Peirce referred to certain types of sign – icon, index, symbol and term, proposition, argument – from early on, but he did not initiate a comprehensive semeiotic taxonomy until 1903. And he never completed it. Every formulation was tentative. Nevertheless, its main lines were clear from the start. What a sign is in itself is divided triadically, as monadic, dyadic, or triadic; so also, what a sign is in its relation to its object is divided triadically; and so also, what it is in its relation to its interpretant is thus divided. Any sign will belong to one each of each of those three triads. That yields twenty-seven combinations, though seventeen of them are ruled out on formal grounds. Thus, in 1903, ten classes of sign were recognized. That number increased when distinctions were made between immediate and dynamic objects and between immediate, dynamic, and final interpretants. In 1908, there were ten trichotomies and sixty-six classes of sign, and a potentiality for further subdivisions.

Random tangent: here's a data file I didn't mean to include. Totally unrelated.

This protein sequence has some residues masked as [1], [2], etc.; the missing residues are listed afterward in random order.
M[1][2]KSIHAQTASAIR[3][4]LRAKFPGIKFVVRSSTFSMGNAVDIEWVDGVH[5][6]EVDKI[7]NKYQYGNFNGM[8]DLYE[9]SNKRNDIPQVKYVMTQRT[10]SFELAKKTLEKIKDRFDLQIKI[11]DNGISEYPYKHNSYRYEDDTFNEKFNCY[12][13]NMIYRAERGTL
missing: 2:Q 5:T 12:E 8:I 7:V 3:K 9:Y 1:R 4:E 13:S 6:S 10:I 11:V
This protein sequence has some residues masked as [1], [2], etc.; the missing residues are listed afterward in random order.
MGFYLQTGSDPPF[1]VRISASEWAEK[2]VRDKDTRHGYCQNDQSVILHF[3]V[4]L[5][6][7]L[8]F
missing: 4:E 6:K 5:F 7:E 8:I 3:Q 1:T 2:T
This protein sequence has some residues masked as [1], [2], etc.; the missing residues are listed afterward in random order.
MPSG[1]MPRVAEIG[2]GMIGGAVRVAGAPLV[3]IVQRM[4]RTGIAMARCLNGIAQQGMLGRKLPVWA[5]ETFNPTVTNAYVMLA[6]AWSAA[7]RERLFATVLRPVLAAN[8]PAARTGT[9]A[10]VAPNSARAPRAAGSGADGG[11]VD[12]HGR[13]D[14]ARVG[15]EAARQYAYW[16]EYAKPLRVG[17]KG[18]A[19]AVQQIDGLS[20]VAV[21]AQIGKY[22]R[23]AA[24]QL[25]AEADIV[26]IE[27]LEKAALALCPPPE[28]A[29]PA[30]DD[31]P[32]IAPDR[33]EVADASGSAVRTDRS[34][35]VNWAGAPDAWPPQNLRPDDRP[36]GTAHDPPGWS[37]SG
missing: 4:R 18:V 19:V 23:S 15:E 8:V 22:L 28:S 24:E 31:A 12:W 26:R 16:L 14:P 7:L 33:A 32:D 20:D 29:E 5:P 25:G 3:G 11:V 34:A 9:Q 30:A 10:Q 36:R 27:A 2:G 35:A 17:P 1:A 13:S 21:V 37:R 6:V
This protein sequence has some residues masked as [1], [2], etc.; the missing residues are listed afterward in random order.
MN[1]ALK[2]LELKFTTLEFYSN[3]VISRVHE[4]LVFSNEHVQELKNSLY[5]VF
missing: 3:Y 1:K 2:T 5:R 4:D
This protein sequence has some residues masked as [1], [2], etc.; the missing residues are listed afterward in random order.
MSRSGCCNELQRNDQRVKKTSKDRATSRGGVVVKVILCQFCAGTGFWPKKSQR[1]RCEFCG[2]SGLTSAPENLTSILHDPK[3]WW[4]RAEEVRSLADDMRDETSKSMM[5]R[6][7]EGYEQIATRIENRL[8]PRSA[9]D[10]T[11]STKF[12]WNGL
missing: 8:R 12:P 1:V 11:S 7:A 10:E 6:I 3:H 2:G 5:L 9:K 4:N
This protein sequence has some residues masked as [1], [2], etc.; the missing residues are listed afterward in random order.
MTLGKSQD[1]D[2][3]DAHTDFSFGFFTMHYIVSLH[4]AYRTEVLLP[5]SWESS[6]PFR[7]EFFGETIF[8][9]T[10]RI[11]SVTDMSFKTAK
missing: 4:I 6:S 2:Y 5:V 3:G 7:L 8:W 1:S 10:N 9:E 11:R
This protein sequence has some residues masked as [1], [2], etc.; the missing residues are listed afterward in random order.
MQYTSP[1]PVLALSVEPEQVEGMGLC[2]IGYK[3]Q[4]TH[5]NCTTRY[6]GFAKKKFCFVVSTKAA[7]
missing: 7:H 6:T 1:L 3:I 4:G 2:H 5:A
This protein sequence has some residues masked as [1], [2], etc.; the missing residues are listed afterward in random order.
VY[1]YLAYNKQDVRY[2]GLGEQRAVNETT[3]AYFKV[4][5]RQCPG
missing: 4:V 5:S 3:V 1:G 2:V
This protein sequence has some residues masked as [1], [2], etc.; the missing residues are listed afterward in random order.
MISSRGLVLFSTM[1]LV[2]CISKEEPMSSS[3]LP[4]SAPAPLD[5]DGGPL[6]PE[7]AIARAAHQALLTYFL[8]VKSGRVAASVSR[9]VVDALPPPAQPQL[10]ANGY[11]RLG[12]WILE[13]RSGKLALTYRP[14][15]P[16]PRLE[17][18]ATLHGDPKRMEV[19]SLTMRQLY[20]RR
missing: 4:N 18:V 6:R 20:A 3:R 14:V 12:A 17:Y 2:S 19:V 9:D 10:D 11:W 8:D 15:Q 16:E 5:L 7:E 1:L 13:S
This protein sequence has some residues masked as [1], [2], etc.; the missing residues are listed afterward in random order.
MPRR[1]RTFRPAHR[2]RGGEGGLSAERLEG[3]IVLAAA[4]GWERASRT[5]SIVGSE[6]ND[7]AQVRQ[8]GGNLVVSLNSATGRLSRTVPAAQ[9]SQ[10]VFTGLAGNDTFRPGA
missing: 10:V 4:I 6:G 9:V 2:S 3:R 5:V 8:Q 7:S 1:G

We begin with the three triadic divisions of 1903. The principles presupposed, especially that by which certain combinations are proscribed, shall be left unexamined until the next chapter. For it is the examples that motivate the principles. In the end, examples and principles are both justified, if at all, by their being shown to fit together, each with the other. In 1903, in the midst of his first efforts to form a semeiotic taxonomy, Peirce wrote:
The principles and analogies of Phenomenology enable us to describe, in a distant way, what the divisions of triadic relations must be. […]